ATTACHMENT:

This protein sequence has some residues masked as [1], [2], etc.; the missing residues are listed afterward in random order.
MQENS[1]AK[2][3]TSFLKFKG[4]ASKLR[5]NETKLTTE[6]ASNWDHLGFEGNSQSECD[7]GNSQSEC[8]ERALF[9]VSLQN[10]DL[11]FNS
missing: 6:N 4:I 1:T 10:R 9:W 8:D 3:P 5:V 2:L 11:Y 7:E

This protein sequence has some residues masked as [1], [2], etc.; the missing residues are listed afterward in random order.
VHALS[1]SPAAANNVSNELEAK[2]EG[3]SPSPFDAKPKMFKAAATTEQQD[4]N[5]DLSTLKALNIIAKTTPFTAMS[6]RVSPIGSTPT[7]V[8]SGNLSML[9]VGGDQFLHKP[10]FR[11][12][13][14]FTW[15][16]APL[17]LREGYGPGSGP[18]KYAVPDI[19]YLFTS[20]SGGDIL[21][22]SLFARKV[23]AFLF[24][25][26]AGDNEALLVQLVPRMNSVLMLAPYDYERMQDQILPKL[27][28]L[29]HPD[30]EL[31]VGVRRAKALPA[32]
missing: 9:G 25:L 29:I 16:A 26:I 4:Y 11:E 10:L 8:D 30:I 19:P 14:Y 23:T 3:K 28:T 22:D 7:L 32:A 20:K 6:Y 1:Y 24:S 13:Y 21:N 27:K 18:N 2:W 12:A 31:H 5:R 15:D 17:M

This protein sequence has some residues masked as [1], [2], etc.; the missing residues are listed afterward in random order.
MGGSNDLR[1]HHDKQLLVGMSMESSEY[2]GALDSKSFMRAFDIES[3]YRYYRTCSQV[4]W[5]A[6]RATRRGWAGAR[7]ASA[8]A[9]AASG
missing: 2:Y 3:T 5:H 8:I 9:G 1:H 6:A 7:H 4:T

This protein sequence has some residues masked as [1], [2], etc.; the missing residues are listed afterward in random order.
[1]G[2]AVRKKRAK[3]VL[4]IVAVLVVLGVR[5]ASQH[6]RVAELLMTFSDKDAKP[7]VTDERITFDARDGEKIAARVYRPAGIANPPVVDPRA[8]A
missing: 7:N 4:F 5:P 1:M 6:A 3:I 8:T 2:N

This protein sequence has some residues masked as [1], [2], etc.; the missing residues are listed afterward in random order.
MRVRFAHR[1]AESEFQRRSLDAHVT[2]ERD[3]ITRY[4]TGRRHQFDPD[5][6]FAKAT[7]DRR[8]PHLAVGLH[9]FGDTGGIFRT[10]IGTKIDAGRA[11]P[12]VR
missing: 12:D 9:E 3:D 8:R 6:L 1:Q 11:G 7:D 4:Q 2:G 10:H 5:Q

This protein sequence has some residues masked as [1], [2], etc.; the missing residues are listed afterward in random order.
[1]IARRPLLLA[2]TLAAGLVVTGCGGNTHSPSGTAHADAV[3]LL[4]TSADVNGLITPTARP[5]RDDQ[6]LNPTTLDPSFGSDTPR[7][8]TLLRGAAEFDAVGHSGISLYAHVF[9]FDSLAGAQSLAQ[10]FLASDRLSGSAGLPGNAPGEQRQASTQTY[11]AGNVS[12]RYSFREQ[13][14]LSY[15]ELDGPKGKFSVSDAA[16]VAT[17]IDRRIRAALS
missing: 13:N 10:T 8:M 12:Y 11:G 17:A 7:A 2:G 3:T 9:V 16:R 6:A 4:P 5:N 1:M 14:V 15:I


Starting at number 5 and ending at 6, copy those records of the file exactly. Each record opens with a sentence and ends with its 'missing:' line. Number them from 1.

This protein sequence has some residues masked as [1], [2], etc.; the missing residues are listed afterward in random order.
MRVRFAHR[1]AESEFQRRSLDAHVT[2]ERD[3]ITRY[4]TGRRHQFDPD[5][6]FAKAT[7]DRR[8]PHLAVGLH[9]FGDTGGIFRT[10]IGTKIDAGRA[11]P[12]VR
missing: 12:D 9:E 3:D 8:R 6:L 1:Q 11:G 7:D 4:Q 2:G 10:H 5:Q

This protein sequence has some residues masked as [1], [2], etc.; the missing residues are listed afterward in random order.
[1]IARRPLLLA[2]TLAAGLVVTGCGGNTHSPSGTAHADAV[3]LL[4]TSADVNGLITPTARP[5]RDDQ[6]LNPTTLDPSFGSDTPR[7][8]TLLRGAAEFDAVGHSGISLYAHVF[9]FDSLAGAQSLAQ[10]FLASDRLSGSAGLPGNAPGEQRQASTQTY[11]AGNVS[12]RYSFREQ[13][14]LSY[15]ELDGPKGKFSVSDAA[16]VAT[17]IDRRIRAALS
missing: 13:N 10:T 8:M 12:Y 11:G 17:A 7:A 2:G 3:T 9:V 16:R 6:A 4:P 5:N 1:M 14:V 15:I